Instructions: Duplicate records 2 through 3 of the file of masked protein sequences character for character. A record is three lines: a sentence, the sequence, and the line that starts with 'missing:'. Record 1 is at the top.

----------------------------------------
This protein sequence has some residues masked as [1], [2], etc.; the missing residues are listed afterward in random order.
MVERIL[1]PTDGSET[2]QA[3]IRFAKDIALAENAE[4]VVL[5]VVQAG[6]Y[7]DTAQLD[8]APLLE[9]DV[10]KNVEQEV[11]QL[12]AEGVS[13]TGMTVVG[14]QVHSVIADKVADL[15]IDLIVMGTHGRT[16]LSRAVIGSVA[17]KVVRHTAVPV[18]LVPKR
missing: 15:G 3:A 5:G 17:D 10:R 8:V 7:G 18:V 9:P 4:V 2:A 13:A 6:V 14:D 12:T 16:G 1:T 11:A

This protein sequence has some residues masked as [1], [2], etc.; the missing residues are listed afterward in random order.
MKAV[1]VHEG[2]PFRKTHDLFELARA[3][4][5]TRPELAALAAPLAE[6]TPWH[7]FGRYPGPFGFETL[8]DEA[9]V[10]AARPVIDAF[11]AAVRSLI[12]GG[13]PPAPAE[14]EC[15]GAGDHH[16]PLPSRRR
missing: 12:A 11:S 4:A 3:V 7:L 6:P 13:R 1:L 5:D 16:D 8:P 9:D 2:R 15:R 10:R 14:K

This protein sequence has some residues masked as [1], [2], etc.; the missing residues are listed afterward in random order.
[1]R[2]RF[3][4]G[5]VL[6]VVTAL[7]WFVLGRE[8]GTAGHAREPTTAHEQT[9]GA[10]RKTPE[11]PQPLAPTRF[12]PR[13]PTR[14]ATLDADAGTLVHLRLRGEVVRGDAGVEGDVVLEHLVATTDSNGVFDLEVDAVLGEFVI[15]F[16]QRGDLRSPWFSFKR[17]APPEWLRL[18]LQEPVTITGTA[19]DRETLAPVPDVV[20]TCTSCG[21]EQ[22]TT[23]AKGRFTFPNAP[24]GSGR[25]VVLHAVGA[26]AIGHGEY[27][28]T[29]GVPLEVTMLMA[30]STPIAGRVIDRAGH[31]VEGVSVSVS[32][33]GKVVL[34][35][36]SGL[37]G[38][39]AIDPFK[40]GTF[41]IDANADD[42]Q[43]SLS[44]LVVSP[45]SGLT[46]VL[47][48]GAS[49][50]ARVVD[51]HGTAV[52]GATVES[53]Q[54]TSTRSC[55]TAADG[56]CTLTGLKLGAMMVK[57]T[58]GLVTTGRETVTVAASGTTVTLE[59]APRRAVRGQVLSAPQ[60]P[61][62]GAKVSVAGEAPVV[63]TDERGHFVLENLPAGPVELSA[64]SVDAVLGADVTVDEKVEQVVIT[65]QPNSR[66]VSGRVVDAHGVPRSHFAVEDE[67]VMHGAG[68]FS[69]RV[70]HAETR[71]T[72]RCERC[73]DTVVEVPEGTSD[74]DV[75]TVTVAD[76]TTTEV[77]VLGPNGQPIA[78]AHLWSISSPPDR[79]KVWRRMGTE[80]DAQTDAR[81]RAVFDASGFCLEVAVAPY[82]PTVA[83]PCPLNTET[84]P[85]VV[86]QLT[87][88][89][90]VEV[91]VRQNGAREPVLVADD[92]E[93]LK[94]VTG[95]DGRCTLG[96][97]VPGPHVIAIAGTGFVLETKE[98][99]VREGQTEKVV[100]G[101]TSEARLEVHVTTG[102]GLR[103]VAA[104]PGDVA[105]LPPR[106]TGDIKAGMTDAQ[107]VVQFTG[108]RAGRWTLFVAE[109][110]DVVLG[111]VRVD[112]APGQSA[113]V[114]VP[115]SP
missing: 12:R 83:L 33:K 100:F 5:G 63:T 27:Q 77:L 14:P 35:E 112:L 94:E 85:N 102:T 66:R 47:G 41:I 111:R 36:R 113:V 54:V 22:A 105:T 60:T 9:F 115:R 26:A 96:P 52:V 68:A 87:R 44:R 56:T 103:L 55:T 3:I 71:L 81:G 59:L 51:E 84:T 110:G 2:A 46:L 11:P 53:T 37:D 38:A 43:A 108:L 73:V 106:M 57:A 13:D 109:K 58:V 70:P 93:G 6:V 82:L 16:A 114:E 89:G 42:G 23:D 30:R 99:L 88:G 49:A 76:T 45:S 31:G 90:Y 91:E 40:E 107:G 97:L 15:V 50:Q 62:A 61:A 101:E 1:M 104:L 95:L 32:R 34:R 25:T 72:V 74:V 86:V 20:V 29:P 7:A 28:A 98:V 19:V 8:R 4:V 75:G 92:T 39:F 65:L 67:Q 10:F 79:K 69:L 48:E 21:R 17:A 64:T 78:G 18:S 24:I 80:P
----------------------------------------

This protein sequence has some residues masked as [1], [2], etc.; the missing residues are listed afterward in random order.
MKAV[1]VHEG[2]PFRKTHDLFELARA[3][4][5]TRPELAALAAPLAE[6]TPWH[7]FGRYPGPFGFETL[8]DEA[9]V[10]AARPVIDAF[11]AAVRSLI[12]GG[13]PPAPAE[14]EC[15]GAGDHH[16]PLPSRRR
missing: 12:A 11:S 4:A 3:V 7:L 6:P 13:R 1:L 5:D 16:D 8:P 9:D 2:R 15:R 10:R 14:K

This protein sequence has some residues masked as [1], [2], etc.; the missing residues are listed afterward in random order.
[1]R[2]RF[3][4]G[5]VL[6]VVTAL[7]WFVLGRE[8]GTAGHAREPTTAHEQT[9]GA[10]RKTPE[11]PQPLAPTRF[12]PR[13]PTR[14]ATLDADAGTLVHLRLRGEVVRGDAGVEGDVVLEHLVATTDSNGVFDLEVDAVLGEFVI[15]F[16]QRGDLRSPWFSFKR[17]APPEWLRL[18]LQEPVTITGTA[19]DRETLAPVPDVV[20]TCTSCG[21]EQ[22]TT[23]AKGRFTFPNAP[24]GSGR[25]VVLHAVGA[26]AIGHGEY[27][28]T[29]GVPLEVTMLMA[30]STPIAGRVIDRAGH[31]VEGVSVSVS[32][33]GKVVL[34][35][36]SGL[37]G[38][39]AIDPFK[40]GTF[41]IDANADD[42]Q[43]SLS[44]LVVSP[45]SGLT[46]VL[47][48]GAS[49][50]ARVVD[51]HGTAV[52]GATVES[53]Q[54]TSTRSC[55]TAADG[56]CTLTGLKLGAMMVK[57]T[58]GLVTTGRETVTVAASGTTVTLE[59]APRRAVRGQVLSAPQ[60]P[61][62]GAKVSVAGEAPVV[63]TDERGHFVLENLPAGPVELSA[64]SVDAVLGADVTVDEKVEQVVIT[65]QPNSR[66]VSGRVVDAHGVPRSHFAVEDE[67]VMHGAG[68]FS[69]RV[70]HAETR[71]T[72]RCERC[73]DTVVEVPEGTSD[74]DV[75]TVTVAD[76]TTTEV[77]VLGPNGQPIA[78]AHLWSISSPPDR[79]KVWRRMGTE[80]DAQTDAR[81]RAVFDASGFCLEVAVAPY[82]PTVA[83]PCPLNTET[84]P[85]VV[86]QLT[87][88][89][90]VEV[91]VRQNGAREPVLVADD[92]E[93]LK[94]VTG[95]DGRCTLG[96][97]VPGPHVIAIAGTGFVLETKE[98][99]VREGQTEKVV[100]G[101]TSEARLEVHVTTG[102]GLR[103]VAA[104]PGDVA[105]LPPR[106]TGDIKAGMTDAQ[107]VVQFTG[108]RAGRWTLFVAE[109][110]DVVLG[111]VRVD[112]APGQSA[113]V[114]VP[115]SP
missing: 12:R 83:L 33:K 100:F 5:G 63:T 27:Q 77:L 14:P 35:E 112:L 94:E 85:N 102:T 66:R 47:G 41:I 111:R 36:R 113:V 54:V 22:A 105:T 60:T 9:F 115:R 26:A 96:P 52:V 68:A 87:R 44:R 56:T 103:L 55:T 3:I 71:L 81:G 59:L 51:E 84:T 110:G 2:A 46:L 11:P 53:T 37:D 38:A 43:A 108:L 73:V 106:M 57:A 13:D 109:K 58:V 70:P 93:G 6:V 82:L 16:A 114:E 89:G 42:G 23:D 30:R 99:L 88:G 49:A 76:T 45:S 31:G 90:Y 91:E 40:E 107:G 97:L 15:V 50:Q 62:A 61:A 101:E 1:M 104:L 95:L 32:R 34:R 25:T 72:V 74:V 86:V 20:V 29:P 7:A 28:A 98:V 19:V 8:R 4:V 75:G 92:T 39:F 65:L 67:Q 10:F 79:K 69:L 48:E 21:R 17:A 64:T 78:G 18:S 24:I 80:P